“Can we use the trolling motor to get back?” I asked, moving aside so he could get to the other side of the boat.

“Not unless you want to be stuck in the middle of Lake Superior in the dark,” he said, the irony not missed on me as we sat in the middle of the lake in the gathering dusk. “It’s an electric motor and it won’t get a boat this size far. It’s just to help you get somewhere safe until help can arrive. Thankfully, it’s a hand tiller motor or you’d be learning about how to beach a twenty-foot whaler with a trolling motor,” he said, winking.

I lowered myself to the seat and grabbed hold of Mojo so he didn’t make any sudden moves. “What do we do when we get to shore?” I asked as he hooked up the motor and dropped it into the water. The wind was forcing us further away from the island, which we didn’t want.

He didn’t respond until he got the motor going to control our drift. “First thing we do is get our phones and see if we can raise Laverne. If we can get signal, we’ll let her know there’s a problem and she’ll send help in the morning light,” he explained, motioning at the console where his phone was. I handed it over as he used the small motor to putter us closer to shore.

“What if we can’t get signal?” I asked, working my phone from my pocket as I held Mojo.

“We’ll make a pan-pan call, but I’d rather get help from Laverne if we can,” he said.

I checked my phone and shook my head. “Nothing. No bars.” I sighed, figuring it would be way too easy to have cell coverage in the middle of Lake Superior.

He held his up and waved it around then frowned deeply. Obviously, he didn’t have a signal either. I could see the concern in his eyes, even though he tried to pretend like he wasn’t. He propelled the boat a bit further down the shore and checked again, so I did too, but I still had nothing. When I glanced back up, he had his to his ear.

“Laverne?” he asked and let out a relieved sigh at the voice on the other end. “We’re stranded,” he explained. “The motor’s electronics are fried.”

I couldn’t hear what she was saying, but he was shaking his head before he spoke. “No, don’t come out in the dark. We don’t have time to get towed back before it’s pitch black out. We’ll get ashore and wait until morning,” he explained. After much discussion and a detailed description of where we would be on the island he fell silent, doing nothing but nodding. “You’re a lifesaver, Laverne. We’ll be ready to go tomorrow morning. Oh, would you call Mathias and let him know I’ll be late? Maybe Chandra, too? Thanks, Laverne.” He hung up and slid the phone into his pocket. “She’s going to send help in the morning. Now we’ll go ashore and camp out for the night. Apparently, there are some emergency supplies on board, so we’ll be fine,” he promised. “There’s no better place to see the northern lights than the middle of Lake Superior,” he said, winking.

We would be okay, it was summer and with a good fire, Mojo by our sides, and a cooler full of food and water we were doing nothing more than camping out under the stars. The getting stranded part didn’t bother me as much as the getting stranded with him part did. I’ve enjoyed our time together more than I have with anyone before. I feared spending an entire night with him in such an intimate setting would cause feelings to lodge in places they shouldn’t. My lifestyle isn’t exactly stable or permanent by any means.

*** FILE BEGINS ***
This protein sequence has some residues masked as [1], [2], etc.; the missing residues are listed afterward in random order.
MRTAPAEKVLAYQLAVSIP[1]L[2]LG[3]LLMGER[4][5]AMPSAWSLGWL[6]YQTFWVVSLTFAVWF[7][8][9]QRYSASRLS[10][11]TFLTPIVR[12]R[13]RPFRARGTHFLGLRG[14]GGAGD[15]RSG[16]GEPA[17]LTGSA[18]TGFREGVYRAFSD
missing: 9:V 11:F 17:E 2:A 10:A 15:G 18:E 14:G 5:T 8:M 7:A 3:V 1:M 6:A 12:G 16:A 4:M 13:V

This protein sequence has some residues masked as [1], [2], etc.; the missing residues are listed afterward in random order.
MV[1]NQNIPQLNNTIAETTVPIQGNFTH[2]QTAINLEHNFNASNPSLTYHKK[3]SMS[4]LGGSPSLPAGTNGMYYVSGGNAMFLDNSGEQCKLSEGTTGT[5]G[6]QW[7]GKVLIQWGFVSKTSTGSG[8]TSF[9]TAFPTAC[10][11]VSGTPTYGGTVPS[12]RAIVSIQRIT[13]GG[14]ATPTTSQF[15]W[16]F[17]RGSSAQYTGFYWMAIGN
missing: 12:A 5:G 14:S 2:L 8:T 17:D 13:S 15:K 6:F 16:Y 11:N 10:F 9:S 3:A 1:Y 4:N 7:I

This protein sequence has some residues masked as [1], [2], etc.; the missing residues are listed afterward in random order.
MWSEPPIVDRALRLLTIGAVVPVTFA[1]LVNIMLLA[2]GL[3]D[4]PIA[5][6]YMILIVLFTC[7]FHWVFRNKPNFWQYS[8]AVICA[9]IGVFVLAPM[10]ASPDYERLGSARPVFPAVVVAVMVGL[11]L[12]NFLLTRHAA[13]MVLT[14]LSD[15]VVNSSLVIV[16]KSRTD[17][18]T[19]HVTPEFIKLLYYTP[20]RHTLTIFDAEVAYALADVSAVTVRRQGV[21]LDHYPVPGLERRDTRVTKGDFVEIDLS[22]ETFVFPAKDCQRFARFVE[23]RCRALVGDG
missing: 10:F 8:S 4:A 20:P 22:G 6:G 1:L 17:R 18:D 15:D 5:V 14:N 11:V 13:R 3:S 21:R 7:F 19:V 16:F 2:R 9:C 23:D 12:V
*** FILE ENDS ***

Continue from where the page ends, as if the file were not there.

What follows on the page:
He pointed up ahead as he worked to angle the front of the boat toward a small strip of sandy beach. “There’s only one place slightly accessible on this island,” he explained. “The island was once inhabited by a man they called the Hermit, hence the island’s name. The majority of the shore is rocky, so landing a boat is out of the question around most of the island. There’s a bit of a sandy beach up ahead, but to get there, you have to skirt all the rocks and brownstone in the water. This used to be a brownstone quarry back in the 1800s. They would mine the brownstone and use boats to get it to the mainland. On the other side of the island there are submerged docks left over from those days. The island has a rich and interesting history,” he said as though we were out for a pleasure cruise and not frantically trying to keep from dying in the middle of a lake big enough to cover all of South Carolina.

I bit my lip the closer we motored toward shore as every so often a large boulder revealed itself. Before he started the trolling motor he’d lifted the big engine up and fastened it out of the water, now I understood why. Those rocks would ruin the already damaged motor beyond repair. He slowed the trolling motor and pointed to a paddle alongside the driver’s seat.

“Grab the paddle. Another few hundred feet and I’ll have to stop this motor, too. There are too many rocks. We have to be extremely careful or we’re going to tear a hole in the bottom of the boat. We’ll use the paddle to get us up onto the sand. I don’t want the boat in the water overnight if we can help it. Beaching it will also give us a shelter if it rains.”

“Why can’t we just leave it anchored in the water?” I asked, working at getting the paddle out.

“Rocks,” he said grimly. “A strong gale comes up and the boat has holes in the bottom from banging against the rocks.”

I sighed and held the paddle up. “I get it, but not sure I can do anything with this. It’s bigger than I am.”

He snorted with laughter as he locked the now dripping trolling motor up on the side of the boat. “I’m going to do it, you’re going to steady me,” he explained. Once he was in position next to the driver’s seat, I grasped his waist as he paddled the huge boat closer to shore. He had a trajectory in mind and I didn’t say a word to keep from breaking his concentration. The water was clear as we neared shore and you could see several large rocks we would have to avoid or they would take out the entire bottom of the boat. He used the paddle to brace against the flat rocks on the bottom to avoid the sharp, jagged ones. He managed to slip the boat between the dangerous rocks and shove the front half up on the shore.